Most small business owners in 2023 are clear on the fact that they need a website. However, many optometry practices commission a website designer or digital marketing company to create the website . . . and then leave it alone, working as a sort of online business card. These stagnant websites are better than nothing, but they also miss a huge opportunity to attract new customers to your business.
Do you own or manage an optometry practice? Then your website needs to be doing these two key things for your business:
- Make your practice visible online. You want your practice to be easy to find via Google and other search engines. This gives you a presence on the web and makes you easy to find for people looking for a new optometrist online.
- Drive appointments. It doesn’t matter how many website visitors you have if they don’t convert into patients! Your website should help bridge the gap between looking for a new eye care provider and making that first appointment.
Having these seven landing pages on your website will help your website work harder for you. Let’s dive into each page and why it’s a valuable addition to your practice’s online presence.
Top Landing Pages to Put On Your Optometry Practice Website
This one’s a gimme, we’ll admit. But we wanted to pause here to share an insight we’ve gained by working with optometrists: your website’s homepage will likely have more visitors than any other part of your website. It’s not just a gateway to other pages on your website; for many people, it’s the only page they’ll visit.
This means it needs to be more than just a pretty page that directs visitors elsewhere. It needs to be pulling its weight with regard to both of the core requirements we talked about above. Optimize for your core keywords on this page so that it’s easy to find, and be sure that patients have the information they need to make an appointment right from that homepage. This will help your homepage be more visible and more effective.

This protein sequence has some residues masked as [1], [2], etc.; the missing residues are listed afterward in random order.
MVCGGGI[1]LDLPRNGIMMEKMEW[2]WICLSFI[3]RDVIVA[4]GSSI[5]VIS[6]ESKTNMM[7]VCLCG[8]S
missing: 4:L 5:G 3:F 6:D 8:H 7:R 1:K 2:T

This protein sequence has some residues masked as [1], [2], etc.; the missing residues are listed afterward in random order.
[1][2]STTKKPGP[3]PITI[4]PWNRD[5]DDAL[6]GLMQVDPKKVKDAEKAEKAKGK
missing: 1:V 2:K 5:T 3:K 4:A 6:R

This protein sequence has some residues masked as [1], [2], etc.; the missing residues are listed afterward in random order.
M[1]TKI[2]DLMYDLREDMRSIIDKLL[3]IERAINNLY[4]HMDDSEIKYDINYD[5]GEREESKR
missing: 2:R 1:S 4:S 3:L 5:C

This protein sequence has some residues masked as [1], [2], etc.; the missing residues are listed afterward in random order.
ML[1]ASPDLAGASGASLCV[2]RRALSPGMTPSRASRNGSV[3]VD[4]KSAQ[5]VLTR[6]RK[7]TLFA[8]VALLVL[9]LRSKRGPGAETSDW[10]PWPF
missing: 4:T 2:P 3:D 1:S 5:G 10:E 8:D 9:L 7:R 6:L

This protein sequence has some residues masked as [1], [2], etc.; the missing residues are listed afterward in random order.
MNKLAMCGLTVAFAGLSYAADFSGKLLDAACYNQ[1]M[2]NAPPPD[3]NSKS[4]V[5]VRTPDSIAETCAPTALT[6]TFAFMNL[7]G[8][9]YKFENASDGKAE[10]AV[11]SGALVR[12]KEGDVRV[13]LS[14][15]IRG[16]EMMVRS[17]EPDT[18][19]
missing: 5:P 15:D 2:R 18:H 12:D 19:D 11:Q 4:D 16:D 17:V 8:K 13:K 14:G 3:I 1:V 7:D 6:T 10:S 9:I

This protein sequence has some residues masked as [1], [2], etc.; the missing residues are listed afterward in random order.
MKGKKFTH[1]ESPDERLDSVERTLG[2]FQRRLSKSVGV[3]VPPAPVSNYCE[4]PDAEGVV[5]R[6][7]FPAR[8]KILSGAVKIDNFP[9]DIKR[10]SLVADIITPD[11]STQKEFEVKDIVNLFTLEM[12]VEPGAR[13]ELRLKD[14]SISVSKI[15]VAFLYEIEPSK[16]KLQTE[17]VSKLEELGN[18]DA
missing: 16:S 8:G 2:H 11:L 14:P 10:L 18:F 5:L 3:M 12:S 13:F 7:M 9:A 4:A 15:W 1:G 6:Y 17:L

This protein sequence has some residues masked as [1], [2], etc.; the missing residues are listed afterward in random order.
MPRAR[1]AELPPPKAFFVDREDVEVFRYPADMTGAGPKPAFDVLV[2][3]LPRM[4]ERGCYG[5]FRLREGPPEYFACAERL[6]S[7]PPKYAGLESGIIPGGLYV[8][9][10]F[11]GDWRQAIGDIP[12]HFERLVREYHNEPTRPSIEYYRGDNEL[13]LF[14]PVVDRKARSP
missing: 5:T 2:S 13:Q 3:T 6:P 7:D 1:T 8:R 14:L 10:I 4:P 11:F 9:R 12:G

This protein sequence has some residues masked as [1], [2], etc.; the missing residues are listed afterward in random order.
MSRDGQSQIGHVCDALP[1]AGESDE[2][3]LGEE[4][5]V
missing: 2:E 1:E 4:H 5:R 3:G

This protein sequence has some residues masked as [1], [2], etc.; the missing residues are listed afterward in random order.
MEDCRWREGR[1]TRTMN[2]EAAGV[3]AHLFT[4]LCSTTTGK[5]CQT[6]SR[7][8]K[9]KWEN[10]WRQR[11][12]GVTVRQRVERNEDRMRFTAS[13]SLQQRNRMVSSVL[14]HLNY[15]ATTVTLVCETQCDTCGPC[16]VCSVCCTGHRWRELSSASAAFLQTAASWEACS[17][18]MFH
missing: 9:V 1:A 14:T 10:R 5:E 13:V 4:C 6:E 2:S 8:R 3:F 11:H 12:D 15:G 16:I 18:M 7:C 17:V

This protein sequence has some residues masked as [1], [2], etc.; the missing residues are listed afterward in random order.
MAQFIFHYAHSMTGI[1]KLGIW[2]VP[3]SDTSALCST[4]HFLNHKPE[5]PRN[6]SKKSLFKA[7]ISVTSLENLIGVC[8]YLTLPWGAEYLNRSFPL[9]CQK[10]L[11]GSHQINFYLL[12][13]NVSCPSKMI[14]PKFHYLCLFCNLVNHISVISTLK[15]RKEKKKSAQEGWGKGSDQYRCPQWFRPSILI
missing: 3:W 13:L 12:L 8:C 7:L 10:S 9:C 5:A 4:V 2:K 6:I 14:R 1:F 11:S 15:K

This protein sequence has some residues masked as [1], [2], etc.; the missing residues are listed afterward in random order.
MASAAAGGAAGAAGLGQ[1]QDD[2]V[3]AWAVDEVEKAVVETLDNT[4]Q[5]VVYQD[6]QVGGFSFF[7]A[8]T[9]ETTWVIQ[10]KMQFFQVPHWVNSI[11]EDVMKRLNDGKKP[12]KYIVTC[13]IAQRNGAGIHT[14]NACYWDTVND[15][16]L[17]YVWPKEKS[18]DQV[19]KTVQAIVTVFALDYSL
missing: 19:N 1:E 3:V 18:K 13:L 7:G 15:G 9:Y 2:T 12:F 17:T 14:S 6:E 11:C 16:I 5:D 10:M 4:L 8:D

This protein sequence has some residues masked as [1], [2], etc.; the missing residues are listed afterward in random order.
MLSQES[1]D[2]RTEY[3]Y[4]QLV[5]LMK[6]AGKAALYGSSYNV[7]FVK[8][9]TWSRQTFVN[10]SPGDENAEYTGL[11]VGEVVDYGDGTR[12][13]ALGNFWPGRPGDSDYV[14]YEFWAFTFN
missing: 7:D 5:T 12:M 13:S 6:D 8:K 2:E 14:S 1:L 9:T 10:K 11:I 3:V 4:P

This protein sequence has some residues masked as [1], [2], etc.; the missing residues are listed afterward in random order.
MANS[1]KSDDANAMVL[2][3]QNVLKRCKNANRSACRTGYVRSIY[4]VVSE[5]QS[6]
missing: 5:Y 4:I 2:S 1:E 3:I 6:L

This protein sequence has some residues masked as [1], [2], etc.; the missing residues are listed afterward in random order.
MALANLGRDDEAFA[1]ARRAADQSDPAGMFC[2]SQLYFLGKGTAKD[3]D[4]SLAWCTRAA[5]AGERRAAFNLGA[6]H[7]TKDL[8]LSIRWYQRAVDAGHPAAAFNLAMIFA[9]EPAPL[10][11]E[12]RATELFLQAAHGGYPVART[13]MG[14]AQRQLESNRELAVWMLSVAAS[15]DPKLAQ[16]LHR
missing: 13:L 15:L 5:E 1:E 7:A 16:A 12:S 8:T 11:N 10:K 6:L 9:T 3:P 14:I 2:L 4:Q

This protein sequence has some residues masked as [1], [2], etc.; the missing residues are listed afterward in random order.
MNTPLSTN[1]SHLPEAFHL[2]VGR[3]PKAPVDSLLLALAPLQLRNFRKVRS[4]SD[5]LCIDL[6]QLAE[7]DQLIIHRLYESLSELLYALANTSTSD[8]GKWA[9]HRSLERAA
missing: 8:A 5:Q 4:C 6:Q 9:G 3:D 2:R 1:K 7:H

2. Comprehensive Eye Exams
This is the number one vision care service people tend to search for online! Ensure that your comprehensive eye exam landing page prepares patients for what they can expect during a visit. Again, patients should be able to book an appointment right from this page, whether that’s with the phone number to your practice or a link to an online scheduling tool.
3. Medicaid Eye Exams
Medicaid eye exams can be a confusing topic for patients. You can help by making it clear exactly what is covered and how your office works with Medicaid. Patients who are explicitly looking for Medicaid eye exams will often use search terms like “eye exams covered by Medicaid,” “optometrists who take Medicaid,” or “Medicaid eye exams near me.” Using key terms around Medicaid and having a dedicated landing page will help your practice show up in search results such as these.
4. Emergency Eye Care
Not all optometrists offer emergency eye care. Use this landing page to talk about your practice’s emergency availability, as well as giving your current patients information about how to contact you in case of emergency. If you are able to provide emergency eye care to people who are not currently patients, you’ll also want to note that.
5. Contact Us
“Contact Us” pages are one of the most ubiquitous website pages across the internet, and for good reason. This gives visitors a clear place to find information for getting in touch.
You’ll want to include directions for making an appointment on this page, as well as provide information about how to contact the office with more general questions.
If you leave an email address on this page, you want to be sure that you have staff who are generally able to reply within an hour or two during business hours. If you don’t want your front desk staff responsible for managing an inbox and replying to messages, we recommend leaving other forms of contact information instead.